Medidata Rave® Data Capture & Management
NCI has designated Medidata Rave as its recommended electronic data collection system for CP-CTNet to improve the consistency of data collection across a large number of institutions and trials. Medidata Rave is an electronic data capture (EDC) and clinical data management (CDM) platform for capturing, managing and reporting of clinical, operational and safety data within a single system. Rave enables users to efficiently and effectively map study-related processes and user responsibilities for recording patient information (i.e., visit, lab, and adverse event data) using common data elements (CDEs) forms that are customized for each study.
Data Integration Program
The Data Integration Program maintains a system for collecting and reporting a subset of clinical trial data to NCI and DCP via the monthly Minimum Data Set (MDS) report. The MDS is a data reporting mechanism which allows submitters to report a defined subset of study data to NCI DCP. This subset of data is obtained from the study’s database of record and reported to NCI DCP monthly for NCI/DCP reporting requirements. The MDS report includes administrative, participant demographic, and adverse event data.
Accrual Quality Improvement and Tracking Program (AQuIP)
AQuIP is a dynamic clinical trial accrual improvement program based upon documented sponsor, study staff, and participant input. AQuIP data collection includes the strategies used to identify each potential participant as well as the reasons for individual screen failures or not enrolling into a trial. AQuIP consists of systematic planning, ongoing evaluation and responsive real-time actions that lead to measurable improvement in the accrual process.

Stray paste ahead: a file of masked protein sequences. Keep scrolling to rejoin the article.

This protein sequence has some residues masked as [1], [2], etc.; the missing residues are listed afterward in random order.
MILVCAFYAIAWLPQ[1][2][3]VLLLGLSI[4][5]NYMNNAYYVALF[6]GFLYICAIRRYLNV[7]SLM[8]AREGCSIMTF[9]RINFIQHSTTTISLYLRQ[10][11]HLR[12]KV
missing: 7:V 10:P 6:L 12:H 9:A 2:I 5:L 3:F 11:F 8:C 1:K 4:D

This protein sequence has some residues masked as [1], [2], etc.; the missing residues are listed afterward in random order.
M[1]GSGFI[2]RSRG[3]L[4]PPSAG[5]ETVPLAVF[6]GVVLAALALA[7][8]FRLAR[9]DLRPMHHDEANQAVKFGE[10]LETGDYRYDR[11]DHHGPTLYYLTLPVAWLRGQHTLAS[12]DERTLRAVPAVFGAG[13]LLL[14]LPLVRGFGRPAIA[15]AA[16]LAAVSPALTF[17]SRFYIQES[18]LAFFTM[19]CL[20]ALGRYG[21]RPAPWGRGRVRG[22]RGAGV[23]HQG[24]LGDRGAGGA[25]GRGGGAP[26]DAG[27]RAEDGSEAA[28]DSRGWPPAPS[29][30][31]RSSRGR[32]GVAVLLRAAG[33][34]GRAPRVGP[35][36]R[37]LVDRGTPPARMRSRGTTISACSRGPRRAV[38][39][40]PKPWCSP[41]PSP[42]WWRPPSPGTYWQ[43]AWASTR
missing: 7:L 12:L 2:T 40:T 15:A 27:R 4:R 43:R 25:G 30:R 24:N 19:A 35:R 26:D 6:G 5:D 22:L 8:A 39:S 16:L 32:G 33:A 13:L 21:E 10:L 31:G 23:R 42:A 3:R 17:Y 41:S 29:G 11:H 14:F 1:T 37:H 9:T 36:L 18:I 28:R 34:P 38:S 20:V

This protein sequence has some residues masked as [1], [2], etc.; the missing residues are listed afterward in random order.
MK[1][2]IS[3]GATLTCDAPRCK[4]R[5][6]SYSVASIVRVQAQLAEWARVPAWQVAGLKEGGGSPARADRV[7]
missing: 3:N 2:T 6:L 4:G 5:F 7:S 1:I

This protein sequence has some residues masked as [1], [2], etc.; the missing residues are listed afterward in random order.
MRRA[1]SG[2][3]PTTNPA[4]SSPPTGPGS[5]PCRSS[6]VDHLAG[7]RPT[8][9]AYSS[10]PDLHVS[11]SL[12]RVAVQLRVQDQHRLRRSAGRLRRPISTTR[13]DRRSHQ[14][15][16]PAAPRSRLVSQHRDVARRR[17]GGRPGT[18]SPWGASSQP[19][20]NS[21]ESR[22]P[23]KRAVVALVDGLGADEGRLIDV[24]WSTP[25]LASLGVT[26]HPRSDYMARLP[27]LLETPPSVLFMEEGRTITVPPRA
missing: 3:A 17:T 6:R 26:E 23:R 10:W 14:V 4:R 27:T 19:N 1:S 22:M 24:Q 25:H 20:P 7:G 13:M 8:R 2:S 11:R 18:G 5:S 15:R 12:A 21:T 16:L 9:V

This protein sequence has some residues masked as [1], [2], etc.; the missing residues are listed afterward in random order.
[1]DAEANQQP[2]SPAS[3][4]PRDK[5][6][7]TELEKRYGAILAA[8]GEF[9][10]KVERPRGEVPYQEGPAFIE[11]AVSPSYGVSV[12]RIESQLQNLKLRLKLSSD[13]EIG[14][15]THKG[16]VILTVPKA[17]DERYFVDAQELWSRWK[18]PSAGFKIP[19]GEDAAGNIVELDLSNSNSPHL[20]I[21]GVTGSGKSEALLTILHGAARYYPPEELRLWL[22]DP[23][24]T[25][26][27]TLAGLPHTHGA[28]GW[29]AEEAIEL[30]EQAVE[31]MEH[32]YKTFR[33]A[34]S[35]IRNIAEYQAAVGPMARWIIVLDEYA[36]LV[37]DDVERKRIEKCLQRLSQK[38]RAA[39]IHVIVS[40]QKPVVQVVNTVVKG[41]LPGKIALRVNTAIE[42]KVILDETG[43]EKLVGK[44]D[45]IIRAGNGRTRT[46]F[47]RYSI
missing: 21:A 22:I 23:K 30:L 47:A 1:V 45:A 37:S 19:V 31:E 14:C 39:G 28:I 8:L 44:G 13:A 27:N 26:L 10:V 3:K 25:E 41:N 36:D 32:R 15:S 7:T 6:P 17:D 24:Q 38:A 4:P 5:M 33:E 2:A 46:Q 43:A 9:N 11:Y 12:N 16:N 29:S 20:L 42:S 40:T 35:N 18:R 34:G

Cancer Data Standards Repository (caDSR)
The caDSR and its associated applications provide centralized documentation to support the data management activities in the research community. It also provides access to common data elements (CDEs) to use when designing systems to capture, report, discover, and use data. The use of CDEs or common information building blocks addresses a biomedical data-management problem: namely, the varied ways in which similar or identical data can be collected and stored in databases. Inconsistency in data representation makes it difficult to aggregate and manage even modest-sized data sets in order to ask basic questions and obtain meaningful answers. The reuse of CDEs facilitates understanding, interpretation, and sharing of cancer research information, development of interoperable systems, and the collection of data generated by disparate experimental platforms. DCP has been using CDEs for approximately 15 years for their studies and has a total of 4,860 CDEs in their context. Each study is broken down into a classification scheme to inform users what CDE is being used for every question on a form or questionnaire.